“Healthy cultures are places where ideas and people flourish. It is like being in a greenhouse where the nutrients and the light and the energy are helping grow your team members and the overall business as a whole.”      
Glen Jackson

The companies we admire are rarely due to product or profitability, they are typically due to the culture and people.

Characteristics of a healthy culture:

  • Shine externally
  • Attract and retain top talent
  • Actualize people and their potential
  • Permeates every aspect of your business
  • Carry bonding traditions
  • Eject people or ideas that are not a fit
  • Deliver rewards before they deliver results

Healthy cultures deliver rewards and results, but they deliver the reward before the result.  Rewards drive the results not the other way around.  There are four rewards:

  1. Fun - people enjoying what they are doing
  2. Fascination - keeping your team engaged with innovation, ideas, and what lies just around the next corner
  3. Future - people see and believe that they have a future here…the company has a healthy future as well
  4. Financial - take care of your people.  Make sure they are compensated fairly and participating in your success.

Truly healthy cultures, where these rewards are in place, organically grow.  They become a self fulfilling prophecy that transcends leadership and advances almost on its’ own.  It is constant and unmistakable to all who encounter it through your company.

“The best companies have a cultural torch that they carry with them every day.  That torch is warm, bright, and other people notice it and want to be around it.  Externally, when you carry it around, it helps strengthen your brand, reputation, and growth as a business.” 
Glen Jackson

There is a great story told by a young business leader in Atlanta.  He was flying on the same plane to Washington D.C.with Truett Cathy of Chick-fil-a.  He observed Truett purchasing a luggage cart and loading a young pregnant woman’s luggage off the conveyer belt.  She thanked him for helping and he replied with, “My pleasure.”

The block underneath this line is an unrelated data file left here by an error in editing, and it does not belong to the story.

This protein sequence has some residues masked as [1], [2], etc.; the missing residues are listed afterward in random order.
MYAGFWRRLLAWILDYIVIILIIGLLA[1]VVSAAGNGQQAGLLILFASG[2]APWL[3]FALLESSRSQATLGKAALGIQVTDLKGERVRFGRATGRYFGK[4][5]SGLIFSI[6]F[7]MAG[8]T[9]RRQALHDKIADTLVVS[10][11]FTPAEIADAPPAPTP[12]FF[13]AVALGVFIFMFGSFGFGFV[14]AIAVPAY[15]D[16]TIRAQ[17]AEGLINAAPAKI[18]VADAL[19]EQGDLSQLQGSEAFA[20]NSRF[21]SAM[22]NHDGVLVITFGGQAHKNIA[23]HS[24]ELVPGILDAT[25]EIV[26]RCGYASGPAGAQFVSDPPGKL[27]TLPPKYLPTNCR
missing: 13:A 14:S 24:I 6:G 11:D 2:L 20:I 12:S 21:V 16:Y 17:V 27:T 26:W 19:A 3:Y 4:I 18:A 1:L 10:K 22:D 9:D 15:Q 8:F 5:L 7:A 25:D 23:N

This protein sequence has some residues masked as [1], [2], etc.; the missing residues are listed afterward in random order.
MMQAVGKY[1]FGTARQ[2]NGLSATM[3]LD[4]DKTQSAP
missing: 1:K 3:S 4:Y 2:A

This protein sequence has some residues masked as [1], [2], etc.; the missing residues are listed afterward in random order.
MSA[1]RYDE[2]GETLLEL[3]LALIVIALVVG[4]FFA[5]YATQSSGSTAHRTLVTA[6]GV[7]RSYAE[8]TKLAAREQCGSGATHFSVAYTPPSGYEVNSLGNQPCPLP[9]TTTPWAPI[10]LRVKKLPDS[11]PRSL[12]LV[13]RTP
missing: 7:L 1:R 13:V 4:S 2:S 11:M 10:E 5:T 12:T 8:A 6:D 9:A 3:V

No task is too small for the servant leader.

Truett spoke later that day to the Washington press corps.  His message for that presentation was…

No task is too large for the servant leader.

When you culture is healthy and real, it is not just merely aspirational words on a wall.  If it is healthy and real, it incubates like a greenhouse helping everything and everyone grow more fully and abundantly.  It is embodied by the servant leadership at the top, but felt and rewarded in every employee.  There is evidence of it at every turn and it is played out in both the largest and smallest of tasks.

  • Is your culture healthy?  In your family?  In your company or organization?
  • Is it evident in the ways we discussed above?  Do others note it and find themselves drawn to it?
  • Are you really interested in defining, establishing, rewarding, and encouraging a healthy culture?   It is the greatest determinant of long-term success.  Let us know if you are serious about it…we are.